It’s 2012 and your New Year’s Resolution is to get fit for motorcycle racing or track day riding. This is it. This is the year you lose 10lbs so you can fit into those old racing leathers or beat your buddy’s laptimes. Well if you’re reading this blog you’ve come to the right place!
As part of the new Inside Motorcycles website, a few of us contributors will be blogging on a regular basis. Over the years, I’ve had a number of people approach me about training for motorcycle racing. So, I figured a weekly blog would be a great place to start! Each Tuesday, I will endeavor to talk to you about training tips and guidelines, as well as some basic training plans to increase strength and endurance and drop a few pesky pounds. This week, I’ll begin with some basic things you should consider before getting started, but first, a little background about me.
Gym vs At-Home: While a gym membership is ideal, particularly for the strength component, you can still get pretty creative with some at-home workouts. If you’re like me and the nearest gym is 30km away, building a small gym in your basement or a corner of your home is always an option. My home gym is a little more sophisticated than most, but really all you need are an exercise ball and/ or bosu ball and some dumb bells and you’re good to go!
Get Outside! For endurance training, running and cycling are popular cardio activities among professional motorcycle road racers. When they’re not on their motorcycles, guys like Ben Spies, Nicky Hayden and even Jordan Szoke can be found on their bicycles or going for a jog. While running may be more anatomically consistent with motorcycle racing as more similar muscles are used, riding a bicycle is also a lot easier on your joints—and for some of us suffering past injuries, keeping the joints happy is key!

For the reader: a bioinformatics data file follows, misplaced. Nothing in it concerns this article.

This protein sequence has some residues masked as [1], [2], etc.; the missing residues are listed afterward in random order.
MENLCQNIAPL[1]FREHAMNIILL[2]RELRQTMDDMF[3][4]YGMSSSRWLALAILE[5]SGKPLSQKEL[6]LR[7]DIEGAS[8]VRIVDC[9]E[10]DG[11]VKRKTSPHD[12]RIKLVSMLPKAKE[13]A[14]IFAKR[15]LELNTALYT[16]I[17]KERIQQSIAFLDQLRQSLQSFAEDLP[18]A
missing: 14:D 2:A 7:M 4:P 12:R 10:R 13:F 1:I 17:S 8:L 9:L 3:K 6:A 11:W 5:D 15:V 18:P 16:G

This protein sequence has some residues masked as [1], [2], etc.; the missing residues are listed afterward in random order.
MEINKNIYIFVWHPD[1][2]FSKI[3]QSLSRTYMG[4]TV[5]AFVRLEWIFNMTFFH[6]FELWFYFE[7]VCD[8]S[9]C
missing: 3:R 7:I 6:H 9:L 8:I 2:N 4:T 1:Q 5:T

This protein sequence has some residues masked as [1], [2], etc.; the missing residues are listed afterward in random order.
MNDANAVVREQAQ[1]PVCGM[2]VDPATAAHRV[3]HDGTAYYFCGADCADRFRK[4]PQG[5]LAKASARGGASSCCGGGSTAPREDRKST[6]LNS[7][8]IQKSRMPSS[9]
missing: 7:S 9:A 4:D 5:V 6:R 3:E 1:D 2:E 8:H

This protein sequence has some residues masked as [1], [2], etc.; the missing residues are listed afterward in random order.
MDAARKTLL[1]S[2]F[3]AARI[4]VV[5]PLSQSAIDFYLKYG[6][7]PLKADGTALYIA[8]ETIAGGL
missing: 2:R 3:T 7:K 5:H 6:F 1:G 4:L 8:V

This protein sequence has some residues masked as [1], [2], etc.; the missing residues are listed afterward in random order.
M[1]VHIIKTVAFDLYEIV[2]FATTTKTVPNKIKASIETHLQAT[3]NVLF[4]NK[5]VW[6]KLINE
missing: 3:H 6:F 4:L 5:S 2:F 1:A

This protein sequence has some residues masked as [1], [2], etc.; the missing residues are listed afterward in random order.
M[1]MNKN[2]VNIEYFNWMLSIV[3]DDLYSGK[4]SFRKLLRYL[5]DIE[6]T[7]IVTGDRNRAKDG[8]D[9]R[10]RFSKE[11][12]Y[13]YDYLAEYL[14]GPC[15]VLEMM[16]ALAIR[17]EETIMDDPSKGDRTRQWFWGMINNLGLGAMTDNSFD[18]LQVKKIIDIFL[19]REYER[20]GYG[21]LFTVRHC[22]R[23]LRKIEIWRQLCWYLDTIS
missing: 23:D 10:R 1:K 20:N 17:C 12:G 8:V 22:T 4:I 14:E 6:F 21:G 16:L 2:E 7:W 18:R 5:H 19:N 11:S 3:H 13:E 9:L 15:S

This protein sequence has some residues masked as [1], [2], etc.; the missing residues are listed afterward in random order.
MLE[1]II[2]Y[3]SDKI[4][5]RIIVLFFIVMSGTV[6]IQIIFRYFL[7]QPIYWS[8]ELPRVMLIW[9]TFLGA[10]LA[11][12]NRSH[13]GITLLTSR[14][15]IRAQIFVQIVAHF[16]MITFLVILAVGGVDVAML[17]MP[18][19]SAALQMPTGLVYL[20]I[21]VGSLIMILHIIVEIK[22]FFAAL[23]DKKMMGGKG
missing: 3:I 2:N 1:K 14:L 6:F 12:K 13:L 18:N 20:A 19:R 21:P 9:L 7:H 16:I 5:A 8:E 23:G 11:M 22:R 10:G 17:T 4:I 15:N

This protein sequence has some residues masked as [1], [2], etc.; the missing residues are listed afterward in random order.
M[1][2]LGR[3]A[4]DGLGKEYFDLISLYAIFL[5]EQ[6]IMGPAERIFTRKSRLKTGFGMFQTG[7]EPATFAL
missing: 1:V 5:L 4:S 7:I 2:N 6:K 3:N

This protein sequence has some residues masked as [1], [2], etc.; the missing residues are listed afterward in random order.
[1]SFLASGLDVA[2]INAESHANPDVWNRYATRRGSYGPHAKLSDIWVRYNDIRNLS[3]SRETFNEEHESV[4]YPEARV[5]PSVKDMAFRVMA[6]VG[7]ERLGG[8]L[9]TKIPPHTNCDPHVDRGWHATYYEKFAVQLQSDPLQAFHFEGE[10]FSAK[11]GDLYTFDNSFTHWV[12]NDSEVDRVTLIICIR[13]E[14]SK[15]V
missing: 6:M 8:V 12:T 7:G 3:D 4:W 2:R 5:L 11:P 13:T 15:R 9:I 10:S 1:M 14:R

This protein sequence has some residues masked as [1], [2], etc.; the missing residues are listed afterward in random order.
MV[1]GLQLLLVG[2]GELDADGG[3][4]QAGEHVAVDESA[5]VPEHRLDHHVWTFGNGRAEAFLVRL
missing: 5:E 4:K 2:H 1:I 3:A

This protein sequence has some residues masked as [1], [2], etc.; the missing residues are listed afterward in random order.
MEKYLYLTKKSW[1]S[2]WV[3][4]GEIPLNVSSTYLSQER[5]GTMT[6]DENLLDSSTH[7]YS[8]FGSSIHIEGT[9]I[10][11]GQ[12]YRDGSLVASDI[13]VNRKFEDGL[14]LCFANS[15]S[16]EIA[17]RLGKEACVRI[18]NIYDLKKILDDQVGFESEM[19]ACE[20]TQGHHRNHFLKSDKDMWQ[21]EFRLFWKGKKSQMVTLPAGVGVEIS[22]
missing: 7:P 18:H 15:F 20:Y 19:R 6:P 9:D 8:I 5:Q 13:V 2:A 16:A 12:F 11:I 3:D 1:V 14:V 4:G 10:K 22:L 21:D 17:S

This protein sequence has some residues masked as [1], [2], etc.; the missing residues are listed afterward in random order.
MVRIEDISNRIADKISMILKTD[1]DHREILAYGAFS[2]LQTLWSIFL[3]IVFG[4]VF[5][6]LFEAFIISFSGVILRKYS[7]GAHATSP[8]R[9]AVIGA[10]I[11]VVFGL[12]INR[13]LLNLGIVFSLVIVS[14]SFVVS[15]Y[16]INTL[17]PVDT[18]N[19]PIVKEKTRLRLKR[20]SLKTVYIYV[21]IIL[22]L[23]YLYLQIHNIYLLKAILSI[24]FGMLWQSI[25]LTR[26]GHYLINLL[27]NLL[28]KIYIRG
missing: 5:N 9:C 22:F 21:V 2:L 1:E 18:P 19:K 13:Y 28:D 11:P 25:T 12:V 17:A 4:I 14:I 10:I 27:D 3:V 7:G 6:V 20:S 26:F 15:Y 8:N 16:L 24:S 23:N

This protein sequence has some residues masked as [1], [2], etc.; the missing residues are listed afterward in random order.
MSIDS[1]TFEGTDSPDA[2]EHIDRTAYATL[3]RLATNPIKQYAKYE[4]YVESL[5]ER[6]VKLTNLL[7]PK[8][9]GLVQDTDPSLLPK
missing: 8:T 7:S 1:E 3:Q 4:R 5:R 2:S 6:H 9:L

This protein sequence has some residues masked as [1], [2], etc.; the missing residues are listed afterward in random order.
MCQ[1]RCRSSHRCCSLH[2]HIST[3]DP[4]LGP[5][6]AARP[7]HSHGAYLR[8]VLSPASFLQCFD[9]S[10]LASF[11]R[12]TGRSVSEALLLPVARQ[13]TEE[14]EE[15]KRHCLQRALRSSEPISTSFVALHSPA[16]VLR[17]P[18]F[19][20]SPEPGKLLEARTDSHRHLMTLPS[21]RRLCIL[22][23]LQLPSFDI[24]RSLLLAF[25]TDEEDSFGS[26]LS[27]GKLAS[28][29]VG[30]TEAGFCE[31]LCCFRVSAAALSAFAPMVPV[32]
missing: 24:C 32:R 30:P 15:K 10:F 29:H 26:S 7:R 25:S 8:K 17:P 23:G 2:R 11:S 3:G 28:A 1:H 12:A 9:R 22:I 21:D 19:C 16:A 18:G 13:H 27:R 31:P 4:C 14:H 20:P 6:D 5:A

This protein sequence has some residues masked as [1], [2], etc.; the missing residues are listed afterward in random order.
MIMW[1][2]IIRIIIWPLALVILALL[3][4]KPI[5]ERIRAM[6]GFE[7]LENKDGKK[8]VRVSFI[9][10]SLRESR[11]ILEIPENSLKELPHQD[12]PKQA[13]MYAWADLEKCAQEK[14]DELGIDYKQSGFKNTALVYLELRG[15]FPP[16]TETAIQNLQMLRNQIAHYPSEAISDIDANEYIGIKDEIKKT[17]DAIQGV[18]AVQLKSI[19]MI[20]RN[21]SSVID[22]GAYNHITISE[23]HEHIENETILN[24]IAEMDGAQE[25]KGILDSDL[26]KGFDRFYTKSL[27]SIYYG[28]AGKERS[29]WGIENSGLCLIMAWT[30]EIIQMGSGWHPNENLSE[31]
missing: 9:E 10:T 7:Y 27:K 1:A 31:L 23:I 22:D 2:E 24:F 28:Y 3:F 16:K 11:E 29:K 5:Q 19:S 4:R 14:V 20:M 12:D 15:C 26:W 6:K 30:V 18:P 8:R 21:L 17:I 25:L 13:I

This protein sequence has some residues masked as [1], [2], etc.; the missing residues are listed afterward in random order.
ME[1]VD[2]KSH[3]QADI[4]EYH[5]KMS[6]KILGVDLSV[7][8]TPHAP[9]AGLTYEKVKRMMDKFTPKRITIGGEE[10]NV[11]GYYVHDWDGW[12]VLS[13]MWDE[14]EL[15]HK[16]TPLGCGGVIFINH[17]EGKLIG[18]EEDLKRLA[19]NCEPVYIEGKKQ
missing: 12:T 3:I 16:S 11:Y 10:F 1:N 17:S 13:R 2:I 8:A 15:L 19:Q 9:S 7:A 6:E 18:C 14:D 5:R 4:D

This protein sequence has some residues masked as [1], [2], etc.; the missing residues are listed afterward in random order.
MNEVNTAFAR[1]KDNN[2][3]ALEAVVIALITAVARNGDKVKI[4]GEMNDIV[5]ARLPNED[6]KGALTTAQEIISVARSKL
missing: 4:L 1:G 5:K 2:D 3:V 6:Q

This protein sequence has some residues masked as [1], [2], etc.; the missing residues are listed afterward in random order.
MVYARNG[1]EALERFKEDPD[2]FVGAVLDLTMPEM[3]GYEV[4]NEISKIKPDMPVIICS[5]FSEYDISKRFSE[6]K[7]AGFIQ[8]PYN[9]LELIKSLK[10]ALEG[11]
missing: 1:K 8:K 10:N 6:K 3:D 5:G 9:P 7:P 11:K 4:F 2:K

If running or sitting on a stationary bicycle all winter aren’t your thing, as Canadians we have the fortune of being able to cross-country ski or snowshoe for the winter months as well (depending on where you live of course— if you’re in Calgary experiencing the current heat wave this winter, then go ride your bike!) I recently picked up some Atlas Running Snowshoes and I absolutely love them. It’s a great workout and a nice way to escape the streets and run on the snow-covered trails in the winter months.
Base layer: closest to your skin. This should be tight fitting and serves to wick moisture away from your body. Base layers are generally made of polypropylene, polyester, thinsulate or wool. Cotton should be avoided. Personally, I like using Performance Under Gear for my base layers. It does a great job of wicking away moisture, fits great, and lasts forever. You can also wear it as a base layer under your race gear during summer months.
Mid-layer: the layer overtop of the base layer. The mid-layer can fit more losely than the base layer and serves to carry moisture away from the base layer, allowing you to stay dry and warm. A good mid-layer can be made of fleece, polyester, wool or new synthetic materials. Polartec makes some great fleece mid-layers.
Outer layer: the final layer that protects your body from wind and rain, and allows moisture to escape. A good outer layer is often a lightweight shell made from Gore-Tex or another wind or water-resistant material. Good technical shells will also have pitted zips to allow moisture to escape.
Extremities: wool or synthetic socks, mitts or lobster-claw type gloves, and a toque are also recommended to keep your extremities warm. If the temperatures are well below zero, ski goggles and a balaclava are recommended to protect your face from frostbite…it is Canada, afterall!
You’re also going to want to fuel your body with 5-6 meals a day (as opposed to 2-3 large meals) so your body can metabolize the nutrients faster and recover from workouts quickly and efficiently. Your meals should consist of a balance of protein and carbohydrate, which you can gain from a wide variety of plant (if you’re vegetarian) and animal and fresh food sources. I’ll try to discuss both approaches (meat versus vegetarian) in future blog posts. Keep the processed foods to a minimum or avoid them altogether— it may sound like hard work, but no pain equals no gain, right! Time to get moving!